Cato: A Tragedy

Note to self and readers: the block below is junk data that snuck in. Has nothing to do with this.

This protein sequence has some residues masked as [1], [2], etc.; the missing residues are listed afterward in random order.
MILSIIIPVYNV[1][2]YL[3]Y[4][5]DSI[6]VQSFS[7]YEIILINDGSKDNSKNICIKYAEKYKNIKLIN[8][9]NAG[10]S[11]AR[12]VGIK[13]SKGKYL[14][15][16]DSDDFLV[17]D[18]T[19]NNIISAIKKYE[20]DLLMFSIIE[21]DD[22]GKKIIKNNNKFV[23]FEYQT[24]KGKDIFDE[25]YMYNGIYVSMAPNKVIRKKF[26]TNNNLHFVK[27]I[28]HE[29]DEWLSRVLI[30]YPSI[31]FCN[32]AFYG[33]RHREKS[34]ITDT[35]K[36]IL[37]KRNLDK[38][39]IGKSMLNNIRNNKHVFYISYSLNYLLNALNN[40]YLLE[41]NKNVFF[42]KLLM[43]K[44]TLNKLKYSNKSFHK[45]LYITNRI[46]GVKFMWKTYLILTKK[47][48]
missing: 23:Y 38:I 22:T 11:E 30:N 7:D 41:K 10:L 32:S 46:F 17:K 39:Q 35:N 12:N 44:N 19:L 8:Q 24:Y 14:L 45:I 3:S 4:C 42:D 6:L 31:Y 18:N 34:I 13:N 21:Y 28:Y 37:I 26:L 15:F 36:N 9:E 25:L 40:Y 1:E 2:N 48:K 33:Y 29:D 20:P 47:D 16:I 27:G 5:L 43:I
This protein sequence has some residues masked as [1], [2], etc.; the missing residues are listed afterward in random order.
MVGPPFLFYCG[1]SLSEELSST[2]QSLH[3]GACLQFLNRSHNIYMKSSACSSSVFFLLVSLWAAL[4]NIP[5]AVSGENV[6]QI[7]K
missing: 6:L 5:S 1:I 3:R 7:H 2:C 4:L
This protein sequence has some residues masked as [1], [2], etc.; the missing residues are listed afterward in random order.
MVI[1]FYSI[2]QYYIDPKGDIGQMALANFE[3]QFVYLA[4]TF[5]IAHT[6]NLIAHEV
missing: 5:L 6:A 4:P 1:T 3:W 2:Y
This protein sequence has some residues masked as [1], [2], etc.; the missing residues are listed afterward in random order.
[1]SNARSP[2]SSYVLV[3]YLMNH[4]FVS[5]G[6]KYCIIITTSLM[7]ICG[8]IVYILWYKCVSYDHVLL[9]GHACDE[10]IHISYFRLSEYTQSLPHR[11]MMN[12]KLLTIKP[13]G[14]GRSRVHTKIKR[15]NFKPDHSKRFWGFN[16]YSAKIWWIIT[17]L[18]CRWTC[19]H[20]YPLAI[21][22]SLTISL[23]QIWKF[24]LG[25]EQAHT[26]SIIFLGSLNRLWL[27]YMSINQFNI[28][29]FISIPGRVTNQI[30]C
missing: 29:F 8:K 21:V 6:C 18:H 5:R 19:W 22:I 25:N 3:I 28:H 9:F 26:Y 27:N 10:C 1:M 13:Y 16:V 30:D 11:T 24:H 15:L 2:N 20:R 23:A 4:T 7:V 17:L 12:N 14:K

Cato, a Tragedy is a play written by Joseph Addison in 1712 and first performed on 14 April 1713. Based on the events of the last days of (better known as Cato the Younger) (95–46 BC), a Stoic whose deeds, rhetoric and resistance to the tyranny of Julius Caesar made him an icon of republicanism, virtue, and liberty. Addison’s play deals with many themes such as individual liberty versus government tyranny, republicanism versus monarchism, logic versus emotion, and Cato’s personal struggle to hold to his beliefs in the face of death. The play has a prologue written by Alexander Pope and an epilogue by Samuel Garth. The play was a success throughout England and its possessions in the New World as well as Ireland and especially in the American colonies, for several generations. Indeed, it was almost certainly a literary inspiration for the American colonies, being well known to many of the Founding Fathers. In fact, George Washington allegedly had it performed for the Continental Army while it was encamped at Valley Forge, but the source is a letter of questionable authenticity. Presented in a printed laid paper cover and appropriately side stitched .